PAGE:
[Applies to KMDF and UMDF]

A driver's EvtDeviceSelfManagedIoSuspend event callback function suspends a device's self-managed I/O operations.



NTSTATUS EvtDeviceSelfManagedIoSuspend(
  _In_ WDFDEVICE Device
{ ... }


Device [in]

A handle to a framework device object.

Return value

If the operation is successful, the EvtDeviceSelfManagedIoSuspend callback function must return STATUS_SUCCESS, or another status value for which NT_SUCCESS(status) equals TRUE. Otherwise it must return a status value for which NT_SUCCESS(status) equals FALSE. If NT_SUCCESS(status) equals FALSE, the framework stops the device and removes its device objects.

If NT_SUCCESS(status) equals FALSE, the framework calls the driver's EvtDeviceSelfManagedIoFlush and EvtDeviceSelfManagedIoCleanup callback functions.

For more information about this callback function's return values, see Reporting Device Failures.


To register an EvtDeviceSelfManagedIoSuspend callback function, a driver must call WdfDeviceInitSetPnpPowerEventCallbacks.

If the driver has registered an EvtDeviceSelfManagedIoSuspend callback function, the framework calls it for one of the following reasons:

  • The device is about to enter a low-power state.

  • The device is being removed or was surprise-removed.

  • The Plug and Play manager is about to redistribute the system's hardware resources among system's attached devices.

Because you do not know which of these events causes the framework to call your driver, you must assume that the device might return to its working (D0) state.

If the device is about to enter a low-power state, the framework calls the driver's EvtDeviceSelfManagedIoSuspend callback function before it calls the driver's EvtDeviceD0Exit callback function.

If the callback function returns a status value for which NT_SUCCESS(status) equals FALSE, and if the framework is attempting to lower the device's power, the framework stops the device and removes its device objects.

The EvtDeviceSelfManagedIoSuspend callback function must do whatever is needed to stop the device's self-managed I/O operations.

For more information about when the framework calls this callback function, see PnP and Power Management Scenarios.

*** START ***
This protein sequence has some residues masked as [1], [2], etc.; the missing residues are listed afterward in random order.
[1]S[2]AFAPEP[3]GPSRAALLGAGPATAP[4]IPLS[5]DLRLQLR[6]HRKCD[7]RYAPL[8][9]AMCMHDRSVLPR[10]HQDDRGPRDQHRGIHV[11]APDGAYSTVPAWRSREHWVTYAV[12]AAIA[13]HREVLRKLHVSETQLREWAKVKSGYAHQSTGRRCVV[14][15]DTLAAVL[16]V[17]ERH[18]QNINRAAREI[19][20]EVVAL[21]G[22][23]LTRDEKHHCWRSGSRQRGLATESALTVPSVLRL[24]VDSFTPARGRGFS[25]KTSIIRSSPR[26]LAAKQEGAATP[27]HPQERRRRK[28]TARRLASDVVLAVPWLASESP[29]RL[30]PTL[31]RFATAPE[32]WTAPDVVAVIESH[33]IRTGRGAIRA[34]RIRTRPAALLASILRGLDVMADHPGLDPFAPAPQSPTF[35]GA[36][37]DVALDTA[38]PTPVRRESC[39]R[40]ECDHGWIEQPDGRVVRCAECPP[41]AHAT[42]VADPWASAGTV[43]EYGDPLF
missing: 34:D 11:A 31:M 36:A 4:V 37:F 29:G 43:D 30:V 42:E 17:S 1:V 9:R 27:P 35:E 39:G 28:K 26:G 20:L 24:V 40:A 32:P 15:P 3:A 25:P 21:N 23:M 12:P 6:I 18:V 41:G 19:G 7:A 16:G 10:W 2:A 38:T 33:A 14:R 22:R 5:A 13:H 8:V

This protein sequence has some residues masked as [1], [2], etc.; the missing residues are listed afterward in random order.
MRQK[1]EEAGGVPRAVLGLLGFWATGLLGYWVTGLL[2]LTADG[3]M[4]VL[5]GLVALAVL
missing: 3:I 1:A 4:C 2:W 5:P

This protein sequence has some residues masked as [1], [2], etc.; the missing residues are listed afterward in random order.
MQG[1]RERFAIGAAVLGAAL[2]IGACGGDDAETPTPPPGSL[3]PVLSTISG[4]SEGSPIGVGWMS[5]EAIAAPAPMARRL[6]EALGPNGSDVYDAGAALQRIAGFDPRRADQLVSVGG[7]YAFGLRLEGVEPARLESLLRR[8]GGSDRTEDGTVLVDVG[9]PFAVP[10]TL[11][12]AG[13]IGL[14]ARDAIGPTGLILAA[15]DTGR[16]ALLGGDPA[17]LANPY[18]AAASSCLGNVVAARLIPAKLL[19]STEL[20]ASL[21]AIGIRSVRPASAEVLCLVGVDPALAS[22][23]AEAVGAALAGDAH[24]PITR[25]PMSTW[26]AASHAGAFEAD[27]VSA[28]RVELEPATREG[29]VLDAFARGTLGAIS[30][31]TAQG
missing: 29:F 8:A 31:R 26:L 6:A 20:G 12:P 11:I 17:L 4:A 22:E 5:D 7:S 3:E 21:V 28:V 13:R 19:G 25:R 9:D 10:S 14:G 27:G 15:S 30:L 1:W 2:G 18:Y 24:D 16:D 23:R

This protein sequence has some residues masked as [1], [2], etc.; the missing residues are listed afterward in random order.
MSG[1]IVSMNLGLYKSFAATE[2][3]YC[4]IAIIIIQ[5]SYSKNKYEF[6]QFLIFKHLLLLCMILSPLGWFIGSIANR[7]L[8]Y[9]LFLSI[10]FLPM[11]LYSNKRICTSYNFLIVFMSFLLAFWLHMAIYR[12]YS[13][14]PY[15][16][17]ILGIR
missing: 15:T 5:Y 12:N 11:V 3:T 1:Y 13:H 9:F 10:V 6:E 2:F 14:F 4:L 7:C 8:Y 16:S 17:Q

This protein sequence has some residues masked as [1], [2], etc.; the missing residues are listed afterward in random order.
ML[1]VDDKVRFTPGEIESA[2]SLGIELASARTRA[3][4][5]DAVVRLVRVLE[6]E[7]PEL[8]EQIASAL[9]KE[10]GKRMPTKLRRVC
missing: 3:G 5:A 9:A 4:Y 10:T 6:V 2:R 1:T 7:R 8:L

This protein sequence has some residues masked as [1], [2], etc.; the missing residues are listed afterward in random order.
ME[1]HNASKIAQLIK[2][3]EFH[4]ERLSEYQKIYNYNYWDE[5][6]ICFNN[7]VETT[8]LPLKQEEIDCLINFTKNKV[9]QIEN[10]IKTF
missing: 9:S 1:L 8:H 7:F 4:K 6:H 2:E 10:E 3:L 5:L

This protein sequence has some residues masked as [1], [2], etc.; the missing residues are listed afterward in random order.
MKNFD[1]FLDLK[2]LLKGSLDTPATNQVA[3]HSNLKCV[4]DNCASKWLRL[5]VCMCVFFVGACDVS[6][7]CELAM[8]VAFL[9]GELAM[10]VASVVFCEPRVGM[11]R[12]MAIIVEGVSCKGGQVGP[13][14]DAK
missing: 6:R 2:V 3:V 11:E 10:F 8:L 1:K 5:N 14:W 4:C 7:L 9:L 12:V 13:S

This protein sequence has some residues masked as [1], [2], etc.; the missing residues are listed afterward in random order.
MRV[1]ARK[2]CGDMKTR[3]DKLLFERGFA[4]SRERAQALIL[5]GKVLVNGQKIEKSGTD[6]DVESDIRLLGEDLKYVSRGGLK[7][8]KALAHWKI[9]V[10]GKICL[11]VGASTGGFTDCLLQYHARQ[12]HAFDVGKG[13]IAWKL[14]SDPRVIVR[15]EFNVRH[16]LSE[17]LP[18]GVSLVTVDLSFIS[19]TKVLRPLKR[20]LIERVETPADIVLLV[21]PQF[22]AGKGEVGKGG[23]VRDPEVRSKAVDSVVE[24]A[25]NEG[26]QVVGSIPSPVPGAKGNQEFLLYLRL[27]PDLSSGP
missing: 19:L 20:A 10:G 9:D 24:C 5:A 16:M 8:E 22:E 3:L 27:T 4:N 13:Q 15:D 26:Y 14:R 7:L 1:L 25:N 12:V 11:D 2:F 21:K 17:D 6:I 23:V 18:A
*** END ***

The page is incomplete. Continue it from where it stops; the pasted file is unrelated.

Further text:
For more information about drivers that provide this callback function, see Using Self-Managed I/O.


To define an EvtDeviceSelfManagedIoSuspend callback function, you must first provide a function declaration that identifies the type of callback function you’re defining. Windows provides a set of callback function types for drivers. Declaring a function using the callback function types helps Code Analysis for Drivers, Static Driver Verifier (SDV), and other verification tools find errors, and it’s a requirement for writing drivers for the Windows operating system.

For example, to define an EvtDeviceSelfManagedIoSuspend callback function that is named MyDeviceSelfManagedIoSuspend, use the EVT_WDF_DEVICE_SELF_MANAGED_IO_SUSPEND type as shown in this code example:


Then, implement your callback function as follows:

 MyDeviceSelfManagedIoSuspend (
    WDFDEVICE  Device

The EVT_WDF_DEVICE_SELF_MANAGED_IO_SUSPEND function type is defined in the Wdfdevice.h header file. To more accurately identify errors when you run the code analysis tools, be sure to add the _Use_decl_annotations_ annotation to your function definition. The _Use_decl_annotations_ annotation ensures that the annotations that are applied to the EVT_WDF_DEVICE_SELF_MANAGED_IO_SUSPEND function type in the header file are used. For more information about the requirements for function declarations, see Declaring Functions by Using Function Role Types for KMDF Drivers. For information about _Use_decl_annotations_, see Annotating Function Behavior.


Target platform


Minimum KMDF version


Minimum UMDF version



Wdfdevice.h (include Wdf.h)



See also




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